|2 Nov 1941||0958||54° 25'N, 25° 30'W||At 0958 hours, Barbarigo had still not given hope of catching up with the convoy. It now sighted a destroyer and crash-dived. Several ship noises were heard on hydrophones, leading Grossi to believe that he may have rejoined the convoy. When the submarine surfaced at 1350 hours, the horizon was empty.|
|4 Nov 1941||1138||51° 30'N, 23° 02'W||At 1138 hours, Barbarigo sighted a large steamer proceeding at 15 knots, at a distance of 18,000 metres. She attempted to close but was forced to abandon the chase due to engine defects.|
|10 Nov 1941||1902||At 1902 hours, A German aircraft was sighted, but it did not seem to notice the submarine.|
|11 Nov 1941||0512||45° 34'N, 2° 24'W||At 0512 hours, an enemy submarine was sighted. Barbarigo was not in a good attacking position and turned away. This was HMS Una (Lt. D.S.R. Martin, RN) patrolling off the Gironde. She did not notice the Italian submarine.|
|10.||Barbarigo (BO, I.15)||11 Nov 1941||1210||Le Verdon||11 Nov 1941||1623||Bordeaux||50||Passage Le Verdon-Bordeaux.|
|11 Nov 1941||0512||45° 34'N, 2° 24'W||At 0512 hours, an enemy submarine was sighted. Barbarigo was not in a good attacking position and turned away. This was HMS Una (Lt. D.S.R. Martin, RN) patrolling off the Gironde. She did not notice the Italian submarine.|
|Barbarigo (BO, I.15)||15 Jan 1942||1529||Bordeaux||15 Jan 1942||2003||Le Verdon||48||Passage Bordeaux-Le Verdon.|
|Barbarigo (BO, I.15)||16 Jan 1942||0900||Le Verdon||16 Jan 1942||1647||La Pallice||74,5||Passage Le Verdon-La Pallice and trials at Le Pertuis d'Antioche.|
|Barbarigo (BO, I.15)||18 Jan 1942||0653||La Pallice||18 Jan 1942||1125||La Pallice||Trials.|
|11.||Barbarigo (BO, I.15)||18 Jan 1942||1723||La Pallice||16 Feb 1942||1131||Le Verdon||6034||Patrolled west of Azores and north of Madeira.|
|23 Jan 1942||1220||37° 31'N, 14° 50'W||At 1220 hours, a German U-boat was sighted at 6,000 metres and exchanged recognition signals.|
|24 Jan 1942||0120||36° 46'N, 15° 28'W|
(e) 36° 48'N, 15° 46'W
|At 2300 hours on 23rd January, the officer of the watch G.M. Giuseppe Tendi (who later would command C.B. 16 and be murdered by his mutinous crew) spotted an illuminated ship on a 315° course. This course did not seem to coincide with a ship going to the Azores and Grossi decided to attack her.|
At 0120 hours, two torpedoes were fired from the stern tubes at a distance of 1,200 metres and he claimed that both hit, but the ship was only damaged. This was actually the Spanish Navemar (5,301 GRT, built 1921), which had made the news by carrying Jewish refugees to the United States while charging exorbitant prices.
At 0134 hours, a third torpedo was fired but missed.
Finally, at 0145 hours, a fourth torpedo sealed her fate and she sank 12 minutes later. Two were killed and thirty-four survivors were picked by the Spanish Isla De Teneriffe. The Spanish Ministry of Marine informed the British Naval Attaché that the submarine was almost certainly Italian. Grossi, who would have a career marred by controversy, claimed to have sunk an armed merchant cruiser.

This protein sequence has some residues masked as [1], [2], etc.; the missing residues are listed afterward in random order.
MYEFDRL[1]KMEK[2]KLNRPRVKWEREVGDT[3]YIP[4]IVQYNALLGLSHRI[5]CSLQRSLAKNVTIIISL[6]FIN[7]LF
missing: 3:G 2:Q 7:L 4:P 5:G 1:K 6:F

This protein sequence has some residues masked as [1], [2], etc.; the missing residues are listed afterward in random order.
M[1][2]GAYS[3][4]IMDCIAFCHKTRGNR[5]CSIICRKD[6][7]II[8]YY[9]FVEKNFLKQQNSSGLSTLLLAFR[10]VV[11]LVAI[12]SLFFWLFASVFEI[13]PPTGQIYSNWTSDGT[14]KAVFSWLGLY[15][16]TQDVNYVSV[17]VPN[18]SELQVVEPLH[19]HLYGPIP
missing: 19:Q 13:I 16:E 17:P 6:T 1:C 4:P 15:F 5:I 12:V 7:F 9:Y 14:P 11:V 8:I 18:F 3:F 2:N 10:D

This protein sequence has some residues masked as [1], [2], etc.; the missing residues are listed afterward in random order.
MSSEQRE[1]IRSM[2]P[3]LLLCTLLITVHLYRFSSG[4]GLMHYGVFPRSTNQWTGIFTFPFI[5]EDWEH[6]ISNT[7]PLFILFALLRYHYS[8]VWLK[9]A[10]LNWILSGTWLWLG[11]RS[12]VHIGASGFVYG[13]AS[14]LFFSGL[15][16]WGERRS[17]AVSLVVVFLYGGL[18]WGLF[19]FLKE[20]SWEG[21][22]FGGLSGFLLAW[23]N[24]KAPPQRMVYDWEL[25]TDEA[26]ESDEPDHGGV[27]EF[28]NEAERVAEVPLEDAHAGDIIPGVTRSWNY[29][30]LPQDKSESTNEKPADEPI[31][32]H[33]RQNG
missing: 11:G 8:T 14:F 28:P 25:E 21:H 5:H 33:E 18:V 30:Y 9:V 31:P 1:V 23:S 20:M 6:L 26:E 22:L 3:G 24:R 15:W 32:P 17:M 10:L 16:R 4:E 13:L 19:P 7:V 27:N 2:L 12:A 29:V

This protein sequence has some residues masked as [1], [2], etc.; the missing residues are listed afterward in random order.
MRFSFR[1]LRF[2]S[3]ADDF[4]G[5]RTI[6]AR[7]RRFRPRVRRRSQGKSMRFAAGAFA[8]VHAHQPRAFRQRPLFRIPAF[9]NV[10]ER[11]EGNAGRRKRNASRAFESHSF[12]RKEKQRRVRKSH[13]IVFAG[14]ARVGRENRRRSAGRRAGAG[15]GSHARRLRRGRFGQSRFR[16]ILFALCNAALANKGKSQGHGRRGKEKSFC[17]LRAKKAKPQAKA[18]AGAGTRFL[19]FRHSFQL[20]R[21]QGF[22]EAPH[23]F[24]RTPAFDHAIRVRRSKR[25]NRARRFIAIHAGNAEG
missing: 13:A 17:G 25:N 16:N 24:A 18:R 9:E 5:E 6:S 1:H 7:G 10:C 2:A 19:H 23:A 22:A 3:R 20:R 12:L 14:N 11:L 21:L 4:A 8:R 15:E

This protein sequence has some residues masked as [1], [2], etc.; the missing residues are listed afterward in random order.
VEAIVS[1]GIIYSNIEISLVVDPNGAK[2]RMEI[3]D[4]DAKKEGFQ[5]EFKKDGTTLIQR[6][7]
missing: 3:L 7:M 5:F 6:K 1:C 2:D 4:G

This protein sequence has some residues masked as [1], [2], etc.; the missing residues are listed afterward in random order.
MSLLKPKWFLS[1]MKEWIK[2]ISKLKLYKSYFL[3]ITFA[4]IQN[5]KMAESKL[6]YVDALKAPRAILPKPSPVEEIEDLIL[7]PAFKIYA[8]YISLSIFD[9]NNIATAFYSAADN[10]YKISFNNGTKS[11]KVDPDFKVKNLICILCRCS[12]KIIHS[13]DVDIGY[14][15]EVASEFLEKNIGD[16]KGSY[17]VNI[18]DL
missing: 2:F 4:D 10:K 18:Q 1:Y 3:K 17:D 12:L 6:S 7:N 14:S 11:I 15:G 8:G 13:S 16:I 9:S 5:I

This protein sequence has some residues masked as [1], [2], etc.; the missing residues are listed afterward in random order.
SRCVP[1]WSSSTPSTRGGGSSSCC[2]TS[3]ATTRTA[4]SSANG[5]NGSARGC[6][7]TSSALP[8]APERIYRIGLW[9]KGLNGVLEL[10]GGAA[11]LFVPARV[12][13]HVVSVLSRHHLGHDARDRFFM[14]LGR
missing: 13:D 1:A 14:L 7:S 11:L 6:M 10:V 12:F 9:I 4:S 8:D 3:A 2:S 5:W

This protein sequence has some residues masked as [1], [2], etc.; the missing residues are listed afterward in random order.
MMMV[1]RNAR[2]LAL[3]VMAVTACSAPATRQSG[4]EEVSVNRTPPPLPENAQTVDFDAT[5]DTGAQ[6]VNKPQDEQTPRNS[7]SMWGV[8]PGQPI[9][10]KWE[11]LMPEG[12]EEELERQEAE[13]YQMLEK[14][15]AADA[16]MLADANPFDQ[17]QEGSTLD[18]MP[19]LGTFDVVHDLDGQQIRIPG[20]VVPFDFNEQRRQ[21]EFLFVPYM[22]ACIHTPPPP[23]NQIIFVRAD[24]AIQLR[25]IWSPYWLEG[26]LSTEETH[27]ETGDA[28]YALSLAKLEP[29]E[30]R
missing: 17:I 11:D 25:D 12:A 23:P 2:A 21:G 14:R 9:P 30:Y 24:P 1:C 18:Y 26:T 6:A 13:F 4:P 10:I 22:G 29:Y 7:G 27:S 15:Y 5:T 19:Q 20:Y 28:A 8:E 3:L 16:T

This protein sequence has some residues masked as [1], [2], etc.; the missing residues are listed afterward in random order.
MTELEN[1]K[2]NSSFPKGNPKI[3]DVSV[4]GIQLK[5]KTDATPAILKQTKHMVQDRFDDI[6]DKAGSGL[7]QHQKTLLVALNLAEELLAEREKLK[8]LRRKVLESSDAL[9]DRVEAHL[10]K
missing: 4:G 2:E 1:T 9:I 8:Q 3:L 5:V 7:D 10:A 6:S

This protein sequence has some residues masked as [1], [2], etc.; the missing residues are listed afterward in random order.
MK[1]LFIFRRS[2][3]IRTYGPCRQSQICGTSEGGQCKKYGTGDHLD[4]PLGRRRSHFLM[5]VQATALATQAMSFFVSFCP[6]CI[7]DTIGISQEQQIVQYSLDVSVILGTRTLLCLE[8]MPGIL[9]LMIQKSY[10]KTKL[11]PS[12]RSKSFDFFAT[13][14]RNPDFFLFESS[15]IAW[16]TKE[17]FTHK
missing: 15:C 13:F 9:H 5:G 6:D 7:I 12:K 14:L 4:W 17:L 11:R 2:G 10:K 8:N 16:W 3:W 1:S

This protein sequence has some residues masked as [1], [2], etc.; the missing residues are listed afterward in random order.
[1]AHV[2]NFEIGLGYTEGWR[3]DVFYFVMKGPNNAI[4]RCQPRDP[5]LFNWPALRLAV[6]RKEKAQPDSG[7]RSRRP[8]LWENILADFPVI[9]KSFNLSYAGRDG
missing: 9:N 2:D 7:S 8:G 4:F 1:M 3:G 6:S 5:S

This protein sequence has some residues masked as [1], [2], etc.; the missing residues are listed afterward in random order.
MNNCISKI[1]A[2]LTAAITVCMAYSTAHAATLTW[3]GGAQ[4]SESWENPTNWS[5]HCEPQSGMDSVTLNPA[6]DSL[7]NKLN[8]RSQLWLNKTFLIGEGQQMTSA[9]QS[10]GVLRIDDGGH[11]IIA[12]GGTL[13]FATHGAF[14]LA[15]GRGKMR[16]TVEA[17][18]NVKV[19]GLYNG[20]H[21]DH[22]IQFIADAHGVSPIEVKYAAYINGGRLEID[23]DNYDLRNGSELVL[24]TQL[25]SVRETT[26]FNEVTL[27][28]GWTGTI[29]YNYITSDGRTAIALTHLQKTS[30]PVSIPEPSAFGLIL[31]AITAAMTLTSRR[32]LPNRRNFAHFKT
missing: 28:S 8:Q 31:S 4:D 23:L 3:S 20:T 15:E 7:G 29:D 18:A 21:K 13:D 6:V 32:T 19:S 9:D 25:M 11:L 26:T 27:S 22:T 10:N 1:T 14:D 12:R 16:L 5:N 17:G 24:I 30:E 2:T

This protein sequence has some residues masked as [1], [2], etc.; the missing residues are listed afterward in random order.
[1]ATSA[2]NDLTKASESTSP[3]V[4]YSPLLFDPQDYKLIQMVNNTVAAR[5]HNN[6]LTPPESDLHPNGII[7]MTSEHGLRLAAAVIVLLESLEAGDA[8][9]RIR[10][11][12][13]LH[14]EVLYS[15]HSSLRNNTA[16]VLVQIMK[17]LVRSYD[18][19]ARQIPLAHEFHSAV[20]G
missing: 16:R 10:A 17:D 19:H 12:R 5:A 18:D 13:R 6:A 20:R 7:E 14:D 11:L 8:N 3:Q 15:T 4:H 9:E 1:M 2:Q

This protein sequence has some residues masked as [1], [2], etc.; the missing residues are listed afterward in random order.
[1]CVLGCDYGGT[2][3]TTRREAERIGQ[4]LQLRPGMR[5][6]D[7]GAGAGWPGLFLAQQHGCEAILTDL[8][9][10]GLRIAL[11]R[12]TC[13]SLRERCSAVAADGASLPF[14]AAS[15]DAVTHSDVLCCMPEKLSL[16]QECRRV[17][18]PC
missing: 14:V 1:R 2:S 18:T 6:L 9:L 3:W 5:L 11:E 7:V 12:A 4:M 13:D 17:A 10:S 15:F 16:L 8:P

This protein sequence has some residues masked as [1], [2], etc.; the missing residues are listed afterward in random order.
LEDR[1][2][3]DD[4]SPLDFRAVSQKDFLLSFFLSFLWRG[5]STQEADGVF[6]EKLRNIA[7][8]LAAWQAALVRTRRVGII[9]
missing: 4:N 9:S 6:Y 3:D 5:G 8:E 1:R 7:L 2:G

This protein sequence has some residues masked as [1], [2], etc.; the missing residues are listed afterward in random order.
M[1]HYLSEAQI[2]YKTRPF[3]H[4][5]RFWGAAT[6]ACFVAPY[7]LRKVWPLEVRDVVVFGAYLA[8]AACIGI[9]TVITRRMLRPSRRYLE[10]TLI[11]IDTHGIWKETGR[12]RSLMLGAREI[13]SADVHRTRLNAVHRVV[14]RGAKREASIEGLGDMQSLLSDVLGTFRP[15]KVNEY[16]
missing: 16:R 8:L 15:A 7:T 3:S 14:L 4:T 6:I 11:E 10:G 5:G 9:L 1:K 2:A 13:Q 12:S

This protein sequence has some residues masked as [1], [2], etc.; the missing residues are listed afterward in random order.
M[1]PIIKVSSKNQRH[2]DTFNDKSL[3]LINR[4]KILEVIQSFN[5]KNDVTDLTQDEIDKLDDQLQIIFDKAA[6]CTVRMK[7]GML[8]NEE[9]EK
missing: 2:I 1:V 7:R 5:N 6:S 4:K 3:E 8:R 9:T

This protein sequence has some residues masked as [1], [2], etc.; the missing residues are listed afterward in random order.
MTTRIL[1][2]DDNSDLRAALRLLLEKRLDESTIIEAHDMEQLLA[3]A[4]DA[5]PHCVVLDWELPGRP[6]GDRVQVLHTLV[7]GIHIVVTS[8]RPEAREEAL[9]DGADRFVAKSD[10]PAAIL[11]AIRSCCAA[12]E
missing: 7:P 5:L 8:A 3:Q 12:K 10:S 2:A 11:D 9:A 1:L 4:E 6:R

|31 Jan 1942||0900||36° 08'N, 33° 42'W||At 0900 hours, two fishing vessels were sighted but left alone.|
|5 Feb 1942||1930||47° 30'N, 30° 15'W||At 1930 hours, the submarine Bagnolini was encountered and they exchanged recognition signals.|
|10 Feb 1942||1510||50° 00'N, 31° 30'W||At 1510 hours, a fast steamer was sighted, zigzagging and steering 060°. Barbarigo trailed her by staying at the limit of visibility, with the intention of attacking after dark. At 2110 hours, distance was now 12,000 metres, when the submarine was sighted and the vessel made an SOS, opening fire, but her rounds fell short. At 2136 hours, Barbarigo abandoned the chase as the she did not seem able to catch up and was using up her fuel. She altered course to intercept a convoy reported by Finzi.|
|13 Feb 1942||1425||46° 25'N, 16° 15'W||At 1425 hours, A Sunderland aircraft was seen and the submarine dived.|
|Barbarigo (BO, I.15)||16 Feb 1942||1440||Le Verdon||16 Feb 1942||1820||Bordeaux||Passage Le Verdon-Bordeaux.|
|Barbarigo (BO, I.15)||21 Apr 1942||1005||Bordeaux||21 Apr 1942||1449||Le Verdon||50||Passage Bordeaux-Le Verdon.|
|Barbarigo (BO, I.15)||22 Apr 1942||0750||Le Verdon||22 Apr 1942||1826||La Pallice||75||Passage Le Verdon-La Pallice.|
|Barbarigo (BO, I.15)||23 Apr 1942||0751||La Pallice||23 Apr 1942||1133||La Pallice||30||Exercises.|
|Barbarigo (BO, I.15)||24 Apr 1942||0821||La Pallice||24 Apr 1942||1134||La Pallice||27||Exercises.|
|12.||Barbarigo (BO, I.15)||25 Apr 1942||1528||La Pallice||16 Jun 1942||1900||Bordeaux||9305,7||Patrolled off Cape San Rocco (Brazil) and 300 miles northeast of Cape San Rocco. Note: The submarine sailed at a cruising speed of 7 knots, which gave a daily consumption of 2.8 tons of diesel oil.|
|28 Apr 1942||1140||45° 15'N, 10° 53'W||At 1140 hours, an aircraft was seen and the gun crew went to action station but the aircraft apparently did not notice the submarine.|
|4 May 1942||2100||29° 22'N, 23° 00'W||At 2100 hours, an aircraft was seen trailing smoke. The gun crew went to action station but the aircraft apparently did not pay any attention to the submarine.|
|9 May 1942||1221||16° 15'N, 28° 00'W||At 1221 hours, a steamer was sighted on a northerly course. Barbarigo could not close on the surface, because of the head winds and the smoke from her diesel engines, which would have given her away. At 1225 hours, the submarine submerged but could not close to less than 4,000 meters and the attack was aborted.|
|18 May 1942||2307|
1814 or 2114 (e)
|1° 45'S, 34° 45'W|
(e) 1° 30'S, 'E
|At 1340 hours, two masts were sighted in the distance. Barbarigo increased speed to 12 then to 15 knots and maneuvered to be in position ahead of the target. At 1807 hours, she was at about 16,000 metres and, at 2230 hours (Rome time) it was dusk and she reverted course to meet the ship head on.|
At 2307 hours, a stern shot was made from 800 metres. It hit, but the vessel was only damaged. This was the Brazilian tanker Comandante Lyra (5,753 GRT, built 1919) on passage from Victoria (Brazil) to Pernambuco.
At 2347 hours, the submarine opened fire to finish her off. Because of heavy seas, only the forward gun was manned. After 19 rounds fired from only 200 metres, 16 of which were claimed to have hit, the vessel was set on fire and abandoned. Barbarigo left the scene.